Nosferatu, Eine Symphonie Des Grauens (AKA: Nosferatu, A Symphony of Terror) (1922)

Nosferatu

Nosferatu, Eine Syphonie Des Grauens (AKA: Nosferatu, A Symphony of Terror) – 1922

Director –  F. W. Murnau

Starring – Max Schreck, Greta Schroder, and Gustav van Wangenheim

Of the many different genres of cinema, horror seems to be relegated to the bottom of the list when it comes to perceived importance and impact.  Drama, perhaps, is the category voted the most likely to get recognition and accolades, where as comedy seems to get the people’s choice award, but for my money some of the most effective and memorable films reside firmly in the realm of suspense, tragedy, and horror.  Even films that are billed more as mystery like, Psycho, or science fiction, such as Aliens, have elements directly rooted in the anatomy of the horror film.  Brimming with dark imagery, unsettling characters, and casual situations gone wrong, films such as The Exorcist, The Texas Chainsaw Massacre, and The Thing are very obviously direct descendants of Nosferatu.  it doesn’t end there either, F.W. Murnau’s silent masterpiece has informed the structure, tone, editing, and atmosphere of movies as a whole, and worked its way into the DNA of the language of modern cinema.

The most striking feature of Nosferatu, is the look of the film (duh…it is a silent movie after all.).  Though not as exaggerated and dramatic in appearance as fellow german expressionist work, The Cabinet of Dr. Caligari, I found the imagery more immediate and haunting.  Starkly black and white (with only subtle color washes to provide a different feel for outdoor versus indoor scenes), Nosferatu relies on stillness and subtle creeping atmosphere to first un-nerve the viewer, then slowly build the tension of the film to a boiling point.  From the long shadowed gothic architecture of the vampire’s castle to the dilapidated, shell of a building which he inhabits upon his arrival in the fictional coastal town of Wisborg, the set pieces lend to the characters aura of danger, and the looming danger that follow with him.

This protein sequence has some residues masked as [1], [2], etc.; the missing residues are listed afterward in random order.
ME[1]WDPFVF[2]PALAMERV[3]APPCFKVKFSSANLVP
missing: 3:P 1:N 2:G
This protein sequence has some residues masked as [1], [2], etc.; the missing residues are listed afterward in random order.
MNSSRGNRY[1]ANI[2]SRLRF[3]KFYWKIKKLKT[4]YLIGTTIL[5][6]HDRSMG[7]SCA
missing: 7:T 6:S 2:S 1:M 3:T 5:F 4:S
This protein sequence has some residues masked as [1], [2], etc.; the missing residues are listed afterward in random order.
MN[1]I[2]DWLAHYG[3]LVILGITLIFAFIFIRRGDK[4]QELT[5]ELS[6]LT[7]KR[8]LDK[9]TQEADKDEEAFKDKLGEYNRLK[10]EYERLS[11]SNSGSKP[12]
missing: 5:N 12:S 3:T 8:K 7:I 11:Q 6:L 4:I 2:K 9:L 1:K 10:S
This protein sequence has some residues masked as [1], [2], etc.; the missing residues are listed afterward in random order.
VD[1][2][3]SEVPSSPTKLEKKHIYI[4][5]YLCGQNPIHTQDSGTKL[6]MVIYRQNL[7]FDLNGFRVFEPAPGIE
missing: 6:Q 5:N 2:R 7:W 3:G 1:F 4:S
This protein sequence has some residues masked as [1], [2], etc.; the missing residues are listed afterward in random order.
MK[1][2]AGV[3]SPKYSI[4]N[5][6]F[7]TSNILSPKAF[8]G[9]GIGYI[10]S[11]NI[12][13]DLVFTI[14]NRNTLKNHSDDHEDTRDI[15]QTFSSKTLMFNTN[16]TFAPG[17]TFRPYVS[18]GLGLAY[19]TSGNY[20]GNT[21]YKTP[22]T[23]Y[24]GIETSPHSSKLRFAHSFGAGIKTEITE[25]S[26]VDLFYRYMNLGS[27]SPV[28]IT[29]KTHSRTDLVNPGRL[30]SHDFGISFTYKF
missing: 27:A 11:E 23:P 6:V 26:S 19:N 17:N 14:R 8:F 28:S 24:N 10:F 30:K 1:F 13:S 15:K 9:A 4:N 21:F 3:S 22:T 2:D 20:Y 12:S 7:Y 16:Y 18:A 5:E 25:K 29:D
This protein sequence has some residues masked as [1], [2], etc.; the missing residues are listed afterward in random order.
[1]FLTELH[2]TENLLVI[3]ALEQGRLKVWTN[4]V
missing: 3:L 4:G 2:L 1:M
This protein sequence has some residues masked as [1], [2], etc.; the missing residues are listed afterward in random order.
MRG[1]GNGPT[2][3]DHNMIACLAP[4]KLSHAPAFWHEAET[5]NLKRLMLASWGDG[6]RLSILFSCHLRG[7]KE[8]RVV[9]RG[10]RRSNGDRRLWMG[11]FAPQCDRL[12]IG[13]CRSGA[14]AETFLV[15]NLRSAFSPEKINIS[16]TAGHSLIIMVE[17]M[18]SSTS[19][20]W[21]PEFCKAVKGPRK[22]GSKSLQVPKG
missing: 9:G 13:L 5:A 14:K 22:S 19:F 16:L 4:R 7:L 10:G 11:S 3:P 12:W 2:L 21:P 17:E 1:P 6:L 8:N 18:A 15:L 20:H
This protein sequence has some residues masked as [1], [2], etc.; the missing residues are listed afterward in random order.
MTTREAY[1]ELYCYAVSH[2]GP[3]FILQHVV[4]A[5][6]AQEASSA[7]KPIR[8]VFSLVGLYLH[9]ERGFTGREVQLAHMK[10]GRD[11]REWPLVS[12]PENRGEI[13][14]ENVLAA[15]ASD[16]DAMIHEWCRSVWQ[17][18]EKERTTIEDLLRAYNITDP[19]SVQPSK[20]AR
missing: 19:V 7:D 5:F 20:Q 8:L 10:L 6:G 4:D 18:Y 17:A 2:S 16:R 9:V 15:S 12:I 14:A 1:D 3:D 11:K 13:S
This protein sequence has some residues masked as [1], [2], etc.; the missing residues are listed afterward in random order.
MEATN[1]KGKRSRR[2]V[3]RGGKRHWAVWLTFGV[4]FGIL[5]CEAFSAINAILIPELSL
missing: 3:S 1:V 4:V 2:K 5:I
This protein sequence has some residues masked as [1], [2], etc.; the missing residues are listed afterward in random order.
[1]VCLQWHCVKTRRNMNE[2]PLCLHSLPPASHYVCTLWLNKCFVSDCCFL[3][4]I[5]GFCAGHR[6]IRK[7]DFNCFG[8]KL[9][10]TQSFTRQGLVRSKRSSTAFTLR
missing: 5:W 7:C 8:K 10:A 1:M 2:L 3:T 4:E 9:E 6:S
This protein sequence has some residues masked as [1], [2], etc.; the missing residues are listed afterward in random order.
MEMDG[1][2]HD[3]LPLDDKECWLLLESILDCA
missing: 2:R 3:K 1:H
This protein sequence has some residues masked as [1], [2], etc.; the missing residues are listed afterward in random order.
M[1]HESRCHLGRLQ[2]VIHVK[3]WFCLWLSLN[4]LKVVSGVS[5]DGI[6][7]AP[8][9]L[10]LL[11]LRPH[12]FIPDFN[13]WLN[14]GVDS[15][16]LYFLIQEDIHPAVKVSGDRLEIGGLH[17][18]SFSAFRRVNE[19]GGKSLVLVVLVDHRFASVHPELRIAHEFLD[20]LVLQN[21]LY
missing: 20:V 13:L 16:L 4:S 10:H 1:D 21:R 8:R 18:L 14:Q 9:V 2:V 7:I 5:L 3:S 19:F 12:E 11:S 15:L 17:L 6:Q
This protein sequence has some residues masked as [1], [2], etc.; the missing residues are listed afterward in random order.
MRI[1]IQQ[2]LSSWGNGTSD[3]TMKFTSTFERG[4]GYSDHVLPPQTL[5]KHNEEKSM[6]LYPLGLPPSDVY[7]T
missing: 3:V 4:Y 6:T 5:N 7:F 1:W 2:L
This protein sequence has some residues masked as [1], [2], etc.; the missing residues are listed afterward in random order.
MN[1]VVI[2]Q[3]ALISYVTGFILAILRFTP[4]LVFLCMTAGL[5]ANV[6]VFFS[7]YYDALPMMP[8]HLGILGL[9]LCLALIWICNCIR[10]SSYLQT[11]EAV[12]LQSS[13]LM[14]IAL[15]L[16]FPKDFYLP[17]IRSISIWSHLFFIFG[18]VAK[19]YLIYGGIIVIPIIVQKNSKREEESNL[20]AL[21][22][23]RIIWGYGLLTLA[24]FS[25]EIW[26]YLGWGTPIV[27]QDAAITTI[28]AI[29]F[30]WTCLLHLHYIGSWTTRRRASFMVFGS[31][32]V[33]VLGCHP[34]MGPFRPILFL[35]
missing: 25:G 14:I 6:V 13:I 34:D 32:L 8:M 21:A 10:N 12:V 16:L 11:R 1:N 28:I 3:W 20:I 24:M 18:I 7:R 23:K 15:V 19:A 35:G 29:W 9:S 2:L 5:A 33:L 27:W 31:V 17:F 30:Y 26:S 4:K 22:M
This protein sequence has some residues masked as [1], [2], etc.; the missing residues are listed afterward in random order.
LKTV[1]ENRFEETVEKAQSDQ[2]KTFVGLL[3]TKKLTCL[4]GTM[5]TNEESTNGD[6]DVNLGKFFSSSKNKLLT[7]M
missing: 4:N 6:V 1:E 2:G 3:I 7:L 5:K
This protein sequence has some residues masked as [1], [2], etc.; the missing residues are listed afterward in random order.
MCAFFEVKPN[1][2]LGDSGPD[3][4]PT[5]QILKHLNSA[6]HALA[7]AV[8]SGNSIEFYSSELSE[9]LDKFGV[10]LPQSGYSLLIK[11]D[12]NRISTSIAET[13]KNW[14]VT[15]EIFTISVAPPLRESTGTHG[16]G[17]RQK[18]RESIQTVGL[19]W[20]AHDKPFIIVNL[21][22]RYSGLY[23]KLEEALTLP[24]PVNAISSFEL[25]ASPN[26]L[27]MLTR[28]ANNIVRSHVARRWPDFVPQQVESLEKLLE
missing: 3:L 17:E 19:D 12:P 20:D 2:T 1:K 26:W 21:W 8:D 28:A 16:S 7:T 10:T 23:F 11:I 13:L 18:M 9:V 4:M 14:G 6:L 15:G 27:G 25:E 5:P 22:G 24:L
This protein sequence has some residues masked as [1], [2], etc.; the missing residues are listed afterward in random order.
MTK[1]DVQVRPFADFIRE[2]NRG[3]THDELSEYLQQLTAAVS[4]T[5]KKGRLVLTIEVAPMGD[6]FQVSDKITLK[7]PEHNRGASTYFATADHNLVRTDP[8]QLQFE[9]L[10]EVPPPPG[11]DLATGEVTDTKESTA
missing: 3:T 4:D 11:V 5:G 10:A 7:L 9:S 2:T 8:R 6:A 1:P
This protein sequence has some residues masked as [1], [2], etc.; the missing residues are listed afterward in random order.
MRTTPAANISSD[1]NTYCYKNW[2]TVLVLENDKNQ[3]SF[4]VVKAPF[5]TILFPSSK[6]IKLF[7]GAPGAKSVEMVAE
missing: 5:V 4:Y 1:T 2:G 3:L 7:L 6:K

Borrowing obviously from the Dracula story, originally by author Bram Stoker, Murnau and his lead actor Max Schreck craft a version of the vampire character rooted not so much in sexual charisma and riches, than it is in brute strength and fear.  Count Orlok as this Vampire is known, looks sleep deprived, starved, and ravenous.  There is a ferocity in the portrayal that is far more present and vibrant than almost every other vampire that I’ve ever seen depicted in film.  Orlok looks like a cross between the Tall Man from the Phantasm films, and a burned rat, and frankly seeing him for the first time, silhouetted in the archway of his manor, is more than a little unsettling.  The film even refers to him as the “Bird of Death”, further likening him to the dangerous animal that he is.

His appearance isn’t his only weapon though, throughout the film, the vampire utilizes impressive strength, mind control, power over animals, as well as a peculiar telekinetic ability which allows him to, non-corporally interact with the world (self-moving coffins, and doors opening in a simple, but effective stop-motion animation).  When these qualities are added up in one package, Orlok seems like an unstoppable force and brings a real sense of dread with him as he lurks slowly through the scene.

One of the first examples of a Cult Film, Nosferatu nearly didn’t survive after the estate of Bram Stoker sued for copyright infringement and a court ordered all existing prints of the film burned.  This bankrupted the production company who had neglected to acquire the rights to the Dracula story.  Luckily, copies of the film had already been shipped around the world, and survived destruction, eventually being copied and cultivated by fervent fans and film enthusiasts the world over.

As far as acting goes, the discussion should start and stop with the film’s terrifying lead, Max Schreck.  His gaunt frame and solid performance helped to create one of the most indelible characters ever created.  The rest of the cast does a fine job in their roles, but they only ever really play second fiddle to Schreck/Orlok, causing us to miss him when he leaves the frame and thrill us every time he is back on the screen.  His performance is so legendary, that a number of rumors have built up around both the character as well as the actor, painting him as everything from a true method actor, to a a real life sadist who simply plays himself on-screen.  It is these rumors that inspired a fictionalized telling of the actor’s life during the filming of Nosferatu, in the form of “Shadow of the Vampire” starring John Malkovich as Murnau and Willem Dafoe as Schreck.

From the research I’ve done (readings and such about the making of both Nosferatu as well as Shadow of the Vampire) I can find no evidence that any of that is true.  Instead, it would seem that this rather powerful character has simply had the effect of coloring people’s impression of a rather popular stage character actor.  Like many actors, (ie: Maria Falconetti from Passion of Joan of Arc, Linda Blair of the Exorcist, and Jaye Davidson of The Crying Game), Schreck seems to have used up all of his intensity, charisma and skill to be remembered for one great work of art.  Though he continued acting, it is always Nosferatu that he will be remembered for, and vice versa.